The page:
In response, and with the help of a court-approved financial settlement, the affected states each organized a Mental and Behavioral Health Capacity Project (MBHCP) to “increase knowledge and provide sustainable evidence-based services” in the area, said Howard Osofsky, M.D., Ph.D., a professor and chair of psychiatry at LSUHSC, online yesterday in Psychiatric Services in Advance.
In Louisiana, the MBHCP consulted with local practitioners and community members and then developed “an interprofessional stepped-care collaborative” to provide care in mainly rural, underserved communities. Psychiatrists or psychologists work in each of five primary care clinics, which offer behavioral health care screening, diagnosis, acute and emergency care, and follow-up treatment. The specialist mental health providers work closely with the primary care staff, both to collaborate on treatment and to help expand the latter’s understanding of behavioral health. In addition, care managers monitor progress and maintain contacts among patients and clinicians.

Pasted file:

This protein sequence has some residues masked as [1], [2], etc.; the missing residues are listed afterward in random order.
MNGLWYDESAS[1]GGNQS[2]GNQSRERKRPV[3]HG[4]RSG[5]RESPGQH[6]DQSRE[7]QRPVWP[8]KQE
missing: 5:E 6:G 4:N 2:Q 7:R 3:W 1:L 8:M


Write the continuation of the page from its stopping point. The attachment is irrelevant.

This model might be adaptable for other communities affected by disasters and also rural communities in general that face shortages of mental health clinicians, concluded Osofsky and colleagues.
To read more about the mental health sequelae of the BP oil spill, see the Psychiatric News article, "MH Care Benefits From Oil Spill Settlement." And to read more about the benefits of integrated care in treating mental health problems, see the article, "Looking at Psychiatry Through a Population Lens."
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